I also had grown up thinking that all Christians were conservative, since I knew only the types found in the deep South. After becoming an adult and really starting to think about questions of moral philosophy (seeing which babies I didn't want to throw out with the bathwater, so to speak), I was actually surprised to learn that there were a large number of liberal Christians, ones who agreed with Gandhi about his analysis of the difference between Christ and the way Christianity is practiced in large swaths of the Western world. As we often point out, if you take the teachings of Jesus seriously, compared to the political views of most "Christians", you come to these conclusions, or at least I did:

[Image: 026f772fd8fec1b2083067d27ec53420.jpg]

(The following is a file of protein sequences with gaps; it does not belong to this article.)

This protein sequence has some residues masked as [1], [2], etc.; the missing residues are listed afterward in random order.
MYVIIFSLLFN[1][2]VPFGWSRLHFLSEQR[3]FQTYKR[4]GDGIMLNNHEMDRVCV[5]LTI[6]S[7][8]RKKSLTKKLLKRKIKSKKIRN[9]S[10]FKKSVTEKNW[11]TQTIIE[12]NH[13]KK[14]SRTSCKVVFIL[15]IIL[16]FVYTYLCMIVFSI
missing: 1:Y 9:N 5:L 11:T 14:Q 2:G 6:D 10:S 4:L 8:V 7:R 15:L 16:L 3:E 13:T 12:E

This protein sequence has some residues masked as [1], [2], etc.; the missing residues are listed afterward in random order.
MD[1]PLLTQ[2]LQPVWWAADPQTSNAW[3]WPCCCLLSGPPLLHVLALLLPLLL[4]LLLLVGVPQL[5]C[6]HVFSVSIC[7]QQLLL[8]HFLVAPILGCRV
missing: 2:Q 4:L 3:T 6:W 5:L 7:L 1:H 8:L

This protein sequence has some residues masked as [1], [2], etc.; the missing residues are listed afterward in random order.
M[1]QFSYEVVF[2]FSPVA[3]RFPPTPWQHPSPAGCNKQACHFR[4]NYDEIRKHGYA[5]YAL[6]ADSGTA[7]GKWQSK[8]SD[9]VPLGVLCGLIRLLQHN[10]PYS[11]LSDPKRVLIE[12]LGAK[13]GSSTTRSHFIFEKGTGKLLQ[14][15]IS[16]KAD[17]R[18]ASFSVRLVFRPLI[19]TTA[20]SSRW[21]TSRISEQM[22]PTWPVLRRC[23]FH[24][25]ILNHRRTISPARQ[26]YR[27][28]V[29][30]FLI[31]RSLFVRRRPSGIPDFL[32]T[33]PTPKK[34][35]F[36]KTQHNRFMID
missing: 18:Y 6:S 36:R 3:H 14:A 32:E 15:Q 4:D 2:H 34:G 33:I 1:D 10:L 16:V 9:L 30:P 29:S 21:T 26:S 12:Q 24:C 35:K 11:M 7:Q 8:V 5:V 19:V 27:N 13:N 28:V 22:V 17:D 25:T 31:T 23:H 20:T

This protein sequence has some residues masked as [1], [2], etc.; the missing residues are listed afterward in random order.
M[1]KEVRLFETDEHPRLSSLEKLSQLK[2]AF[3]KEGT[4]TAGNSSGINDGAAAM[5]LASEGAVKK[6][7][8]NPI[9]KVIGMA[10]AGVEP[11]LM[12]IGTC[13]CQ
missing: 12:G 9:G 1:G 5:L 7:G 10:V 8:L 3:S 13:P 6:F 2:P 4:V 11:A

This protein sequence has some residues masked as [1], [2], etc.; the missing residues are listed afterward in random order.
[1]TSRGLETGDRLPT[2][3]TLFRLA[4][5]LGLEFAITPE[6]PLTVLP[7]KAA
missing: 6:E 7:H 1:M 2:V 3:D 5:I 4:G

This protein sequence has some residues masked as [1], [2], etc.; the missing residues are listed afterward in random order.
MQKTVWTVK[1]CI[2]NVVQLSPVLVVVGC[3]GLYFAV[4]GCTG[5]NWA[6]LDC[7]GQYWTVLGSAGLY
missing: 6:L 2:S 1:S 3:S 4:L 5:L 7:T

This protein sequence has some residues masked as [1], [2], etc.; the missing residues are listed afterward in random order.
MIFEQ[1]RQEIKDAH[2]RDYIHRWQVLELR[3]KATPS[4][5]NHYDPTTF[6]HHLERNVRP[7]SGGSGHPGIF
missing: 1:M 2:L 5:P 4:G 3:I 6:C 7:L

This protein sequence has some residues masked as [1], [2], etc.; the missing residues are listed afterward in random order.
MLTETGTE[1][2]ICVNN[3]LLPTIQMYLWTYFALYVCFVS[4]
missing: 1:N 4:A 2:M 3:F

I scoffed at your notion (which I have heard before, in many guises) that we rejected Christianity because of its rules. That cannot be farther from the truth. We liberal humanists actually share most of the values of Jesus of Nazareth, as expressed in the gospels, and in fact take most of our flak from fellow Americans for the values we share with what he expressed in his public ministry. We just don't find the worship of a god-man who did miracles to be a credible story, and find that the "extra layers" of Biblical law and Christian culture to be in opposition to what we consider good morality. We reject the exclusionary, judgmental, and self-deprecating view that we are flawed and therefore worthless without The System™ to guide us, and the moment we realize that no only does the Bible not line up with testable reality but that many of the moral structures found within "Biblical teachings" actually violate our sense of right-and-wrong, we stop being Christians... and then it is incumbent upon us to figure out our own system of valuation and moral guidelines.